When considering dog folklore, we generally think of those stories which feature the Grimm, the Gytrash, or other sinister black dogs roaming the moors in the North of England. But there is more to canine folklore than the ominous black dogs of legend. Companion dogs, such as pugs and corgis, have their place in dog folklore as well.[…]Continue Reading
Today is the United States release of my non-fiction animal history book The Pug Who Bit Napoleon: Animal Tales of the 18th and 19th Centuries! The paperback is now available in the U.S. and can be purchased at Amazon and other online or brick and mortar booksellers.
It’s release day for the eBook version of my non-fiction animal history book The Pug Who Bit Napoleon: Animal Tales of the 18th and 19th Centuries! The eBook is available worldwide and can be purchased for Kindle, Nook, or other eBook reading device. The paperback version has, unfortunately, been delayed until early next month.[…]Continue Reading
“Great injury was done after the engine ran up the platform. The brickwork was swept away, and a large portion of a wall was thrown down; in fact, one carriage was thrown completely through the platform wall by the violence with which it was hurled over the line.”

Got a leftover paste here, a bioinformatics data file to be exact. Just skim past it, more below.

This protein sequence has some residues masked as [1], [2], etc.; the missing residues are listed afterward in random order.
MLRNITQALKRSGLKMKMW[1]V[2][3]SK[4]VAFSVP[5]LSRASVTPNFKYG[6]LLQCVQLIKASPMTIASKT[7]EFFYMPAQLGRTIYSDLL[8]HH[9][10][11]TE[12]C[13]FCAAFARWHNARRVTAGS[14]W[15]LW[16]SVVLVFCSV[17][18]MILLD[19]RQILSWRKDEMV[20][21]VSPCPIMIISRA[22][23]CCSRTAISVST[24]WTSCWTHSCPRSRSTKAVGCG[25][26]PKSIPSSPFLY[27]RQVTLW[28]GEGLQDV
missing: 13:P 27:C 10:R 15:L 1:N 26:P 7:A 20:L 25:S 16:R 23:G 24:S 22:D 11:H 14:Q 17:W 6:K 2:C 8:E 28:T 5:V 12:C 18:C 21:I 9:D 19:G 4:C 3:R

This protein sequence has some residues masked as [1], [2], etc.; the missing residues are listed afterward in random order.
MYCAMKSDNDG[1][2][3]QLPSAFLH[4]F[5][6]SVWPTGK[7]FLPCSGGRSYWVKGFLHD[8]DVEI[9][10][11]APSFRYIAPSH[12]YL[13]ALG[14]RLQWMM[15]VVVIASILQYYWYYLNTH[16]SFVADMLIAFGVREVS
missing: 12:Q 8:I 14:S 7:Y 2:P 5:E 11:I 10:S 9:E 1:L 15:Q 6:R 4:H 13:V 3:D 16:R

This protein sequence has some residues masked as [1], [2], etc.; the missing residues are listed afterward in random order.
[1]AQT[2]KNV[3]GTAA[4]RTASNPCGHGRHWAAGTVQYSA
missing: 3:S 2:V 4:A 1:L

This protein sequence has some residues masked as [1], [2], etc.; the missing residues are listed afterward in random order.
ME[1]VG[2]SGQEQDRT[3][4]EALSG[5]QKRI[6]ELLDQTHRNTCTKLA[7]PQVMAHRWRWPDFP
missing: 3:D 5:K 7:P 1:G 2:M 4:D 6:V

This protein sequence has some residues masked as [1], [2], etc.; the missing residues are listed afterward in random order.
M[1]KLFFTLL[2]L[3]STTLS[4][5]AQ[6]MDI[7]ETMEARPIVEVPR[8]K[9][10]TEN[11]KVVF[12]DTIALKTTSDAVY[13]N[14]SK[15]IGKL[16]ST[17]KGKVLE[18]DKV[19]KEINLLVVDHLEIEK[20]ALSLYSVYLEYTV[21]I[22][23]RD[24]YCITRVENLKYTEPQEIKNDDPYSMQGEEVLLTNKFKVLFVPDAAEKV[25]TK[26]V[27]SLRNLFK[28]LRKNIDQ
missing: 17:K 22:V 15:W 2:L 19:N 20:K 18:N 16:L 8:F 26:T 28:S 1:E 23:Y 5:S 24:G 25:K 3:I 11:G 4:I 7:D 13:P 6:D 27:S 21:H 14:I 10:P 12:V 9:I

The Era, 26 February 1860.
On 20 February 1860, at seven o’clock in the morning, a passenger train belonging to the Eastern Counties Railway left Cambridge heading for Tottenham station in London. The train was quite full and, as it approached the station, it was travelling at a speed of thirty-five to forty miles per hour. The 26 February 1860 edition of The Era reports that, at approximately 10:20, “the train began to oscillate in a peculiar manner.” It was then that the passengers heard a loud crash as the train derailed. It ran off of the platform, hurtling through the brickwork with such violent force that one of the railway carriages was “thrown completely through the platform wall.”[…]Continue Reading